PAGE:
We have all received our fair share of emails from companies during COVID-19. Some have been more successful than others (to put it nicely). Emailing during this time has caused some companies to reduce their sending volume and cadence, while others have elected to either continue sending or to stop sending email in totality for the foreseeable future.
The challenge as marketers is to know when to send emails, what to say, and whom to send to, so the emails are impactful. Below are things to think about when you are creating your email campaigns, whether you’re currently sending or when you’re ready to resume sending.
Create Content Subscribers Want
Your email content should bring value to the subscriber. General content should provide resources, tips, and other educational content that is related to your business. How-To’s, different ways to use your product, motivational and support resources are all good ways to get engagement. Below are some content ideas that could provide value:
- Event updates or cancellations
- Information on how to access the services of the company remotely
- Changes to hours of business or delivery times
- How customers can help (non-profits)
Activate an Email Warming Schedule
Internet Service Providers (ISPs) are accustomed to seeing regular email sending cadence and volume on a brand’s IP address. This regular sending cadence and volume causes an IP to be classified as “warm.” Email sending on a “warm” IP increases a brand’s chance of delivering email to the inbox along with other factors.
If your brand has stopped sending email for more than a month the IP will become “cold” in the eyes of the ISPs, the reputation that the brand built on the IP will be lost, and IP warming will need to start from scratch when the brand is ready to start sending again.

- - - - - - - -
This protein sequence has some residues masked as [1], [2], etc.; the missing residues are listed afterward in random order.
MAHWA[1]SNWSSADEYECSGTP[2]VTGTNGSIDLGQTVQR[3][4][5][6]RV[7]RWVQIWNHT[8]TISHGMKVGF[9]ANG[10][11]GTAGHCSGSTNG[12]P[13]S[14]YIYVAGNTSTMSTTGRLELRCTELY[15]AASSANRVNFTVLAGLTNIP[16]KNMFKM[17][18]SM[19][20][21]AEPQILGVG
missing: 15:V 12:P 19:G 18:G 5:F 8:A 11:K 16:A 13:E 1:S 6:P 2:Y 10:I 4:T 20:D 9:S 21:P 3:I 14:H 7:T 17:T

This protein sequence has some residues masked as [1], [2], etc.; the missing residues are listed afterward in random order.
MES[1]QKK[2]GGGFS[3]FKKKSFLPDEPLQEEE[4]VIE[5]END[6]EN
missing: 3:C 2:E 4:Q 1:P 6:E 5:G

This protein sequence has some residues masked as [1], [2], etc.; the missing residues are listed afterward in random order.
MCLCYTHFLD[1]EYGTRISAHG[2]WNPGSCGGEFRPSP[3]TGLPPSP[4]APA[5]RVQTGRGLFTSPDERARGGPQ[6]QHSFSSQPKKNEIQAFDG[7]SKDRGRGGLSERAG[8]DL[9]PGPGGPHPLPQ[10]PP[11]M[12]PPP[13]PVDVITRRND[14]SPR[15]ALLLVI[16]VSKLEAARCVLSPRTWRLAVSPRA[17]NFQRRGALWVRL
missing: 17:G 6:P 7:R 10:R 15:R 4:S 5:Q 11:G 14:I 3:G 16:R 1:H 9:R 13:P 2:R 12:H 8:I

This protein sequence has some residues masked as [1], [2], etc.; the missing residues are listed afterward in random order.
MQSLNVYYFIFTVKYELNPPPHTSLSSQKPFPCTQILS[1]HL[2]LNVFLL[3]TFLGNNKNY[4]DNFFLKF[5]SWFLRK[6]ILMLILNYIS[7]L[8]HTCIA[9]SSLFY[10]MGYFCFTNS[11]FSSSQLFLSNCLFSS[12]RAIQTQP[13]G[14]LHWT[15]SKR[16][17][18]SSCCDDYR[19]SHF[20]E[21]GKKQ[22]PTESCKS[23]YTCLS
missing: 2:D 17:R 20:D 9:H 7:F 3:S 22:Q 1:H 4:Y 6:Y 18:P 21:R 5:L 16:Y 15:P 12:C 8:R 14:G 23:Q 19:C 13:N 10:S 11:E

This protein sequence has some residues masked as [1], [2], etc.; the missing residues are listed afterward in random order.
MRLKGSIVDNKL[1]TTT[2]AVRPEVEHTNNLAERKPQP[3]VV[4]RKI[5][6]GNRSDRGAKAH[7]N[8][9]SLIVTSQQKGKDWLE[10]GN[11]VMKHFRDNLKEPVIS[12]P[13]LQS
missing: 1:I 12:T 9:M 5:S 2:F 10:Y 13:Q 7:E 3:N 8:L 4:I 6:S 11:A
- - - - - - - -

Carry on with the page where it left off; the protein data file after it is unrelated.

We recommend Salesforce’s daily max recommendations for IP Warming. During this process the recommended daily and weekly warming volumes by email domain (Gmail, AOL & Yahoo, Microsoft, etc.) will also need to be taken into account. Don’t forget to start sending to your most engaged audience prior to when you stopped sending.
If you didn’t stop sending but lowered your daily send volumes, you should still develop a plan to get back to your maximum daily send volume...think of the plan as a mini IP warming. Same general rules apply - don’t more than double your prior week’s daily average send volume as ISPs hate seeing volumes spike and will negatively react.
Regardless how much warming you’ll be doing, don’t forget to monitor each send to see how the ISPs are reacting. Reports such as Email Performance by Domain and Account Send Summary can provide a lot of insights.
Be Mindful of Email Send Ramp Up
Email content for volume ramp up should be focused on driving engagement -- impacting both open and click rates. It could be helpful to review previous campaigns that saw strong engagement for ideas.
If you are starting from a paused campaign, you will be re-establishing your sender reputation on an IP that has gone cold and lost it’s reputation. It’s very important to lead with content that drives engagement, specifically clicks. Plan on at least one email creative per week for the first 2-3 weeks of IP re-warming. As your volume and sender reputation builds, you can expand to multiple campaigns/week as appropriate.
Do not attempt to start sending at your previous full volume as this will cause the ISPs to believe that the IP is initiating a spamming attack, likely resulting in the blocking of your emails or delivering them to the junk folder; negative sender reputation will be established. In turn it will take even longer to re-establish the IP’s reputation.
Now's the Time
Don’t delay. Now’s the time to develop your re-emergence plan, calendarize it, and socialize it internally. So, when your brand is ready to start sending there are no surprises internally, with the ISPs, nor with your subscribers.
About the Author
Susan Prater is an Associate Principal Marketing Consultant at Lev, serving her clients as a trusted advisor in the optimization of their digital marketing programs with the latest tools, technologies, and top-of-mind industry trends. Spending the majority of her 20-year digital marketing career client-side, she understands the internal challenges brands face with meeting their business objectives and goals and creates meaningful strategies and measurable tactics. She is a judge for Web Marketing Association’s Internet Advertising Competition, their WebAward Competition, and their Mobile WebAward Competition. In her spare time she serves on various, local boards.